TEHRAN (Reuters) – Britain reopened its embassy in Tehran on Sunday, a striking signal of how Western ties with Iran have thawed since protesters stormed the compound nearly four years ago.

Foreign Secretary Philip Hammond watched the British flag being raised in the garden of the opulent 19th century building while the national anthem played. In 2011, the attackers burned the Union Jack and ransacked the ambassador’s residence.

“Today’s ceremony marks the end of one phase in the relationship between our two countries and the start of a new one—one that I believe offers the promise of better,” he said.

The storming was a low point in diplomacy between the two countries, he said, but the relationship had improved “step by step” since the election of Iranian President Hassan Rouhani in 2013.

Hammond said the nuclear deal that the Islamic Republic struck with six major world powers last month was also an important milestone.

The agreement prompted a flurry of European visits—including from German and French ministers—aimed at positioning for the end of Iran’s long economic isolation.

Britain had been held back by security concerns after the storming of its two main diplomatic compounds in Tehran on November 29, 2011. The protesters slashed portraits of British monarchs, torched a car and stole electronic equipment.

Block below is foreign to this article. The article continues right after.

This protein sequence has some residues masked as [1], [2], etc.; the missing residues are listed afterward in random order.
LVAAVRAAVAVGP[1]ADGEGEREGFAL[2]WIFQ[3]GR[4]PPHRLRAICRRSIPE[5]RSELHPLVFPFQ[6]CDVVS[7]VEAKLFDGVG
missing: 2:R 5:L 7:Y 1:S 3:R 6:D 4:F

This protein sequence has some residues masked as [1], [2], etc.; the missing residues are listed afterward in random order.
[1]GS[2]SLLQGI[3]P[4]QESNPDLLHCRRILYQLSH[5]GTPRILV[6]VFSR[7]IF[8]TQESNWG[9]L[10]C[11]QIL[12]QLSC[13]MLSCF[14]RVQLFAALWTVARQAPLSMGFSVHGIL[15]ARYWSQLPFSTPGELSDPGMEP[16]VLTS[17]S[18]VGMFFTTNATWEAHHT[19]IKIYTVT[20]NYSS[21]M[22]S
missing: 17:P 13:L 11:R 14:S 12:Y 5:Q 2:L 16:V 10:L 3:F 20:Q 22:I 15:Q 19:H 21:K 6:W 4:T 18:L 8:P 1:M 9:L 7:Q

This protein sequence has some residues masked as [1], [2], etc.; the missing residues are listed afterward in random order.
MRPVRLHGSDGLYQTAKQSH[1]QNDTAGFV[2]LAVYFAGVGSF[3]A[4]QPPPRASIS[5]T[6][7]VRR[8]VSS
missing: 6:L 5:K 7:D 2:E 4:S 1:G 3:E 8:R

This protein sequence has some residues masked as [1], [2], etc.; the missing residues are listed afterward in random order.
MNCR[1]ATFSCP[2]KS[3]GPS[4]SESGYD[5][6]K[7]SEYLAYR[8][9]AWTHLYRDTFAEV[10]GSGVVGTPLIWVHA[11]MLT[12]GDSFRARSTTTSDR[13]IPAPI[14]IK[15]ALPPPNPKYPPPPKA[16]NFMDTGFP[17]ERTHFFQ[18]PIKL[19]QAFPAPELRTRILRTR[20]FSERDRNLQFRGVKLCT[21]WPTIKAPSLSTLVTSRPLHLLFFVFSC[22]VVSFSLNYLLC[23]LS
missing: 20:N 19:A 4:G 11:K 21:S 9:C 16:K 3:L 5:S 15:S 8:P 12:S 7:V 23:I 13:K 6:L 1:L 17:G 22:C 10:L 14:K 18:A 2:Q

Graffiti reading “Death to England” still adorns the doors to a grand reception room in a reminder of the storming.

Prime Minister David Cameron called the attack a “disgrace,” closed Britain’s embassy and expelled Iran’s diplomats from London. Within hours of Sunday’s Tehran ceremony, which was guarded by dozens of Iranian police, Iran re-opened its embassy in London; both will be run by chargé d’affaires at first but ambassadors will be agreed within months, Hammond said.

He is only the second British foreign minister to visit Iran since the 1979 Islamic revolution that toppled the U.S.-backed shah. The last visit was by Jack Straw in 2003.

Accompanying Hammond was a small group of business leaders, including representatives from Royal Dutch Shell, energy and mining services company Amec Foster Wheeler and Scottish industrial engineering firm Weir Group


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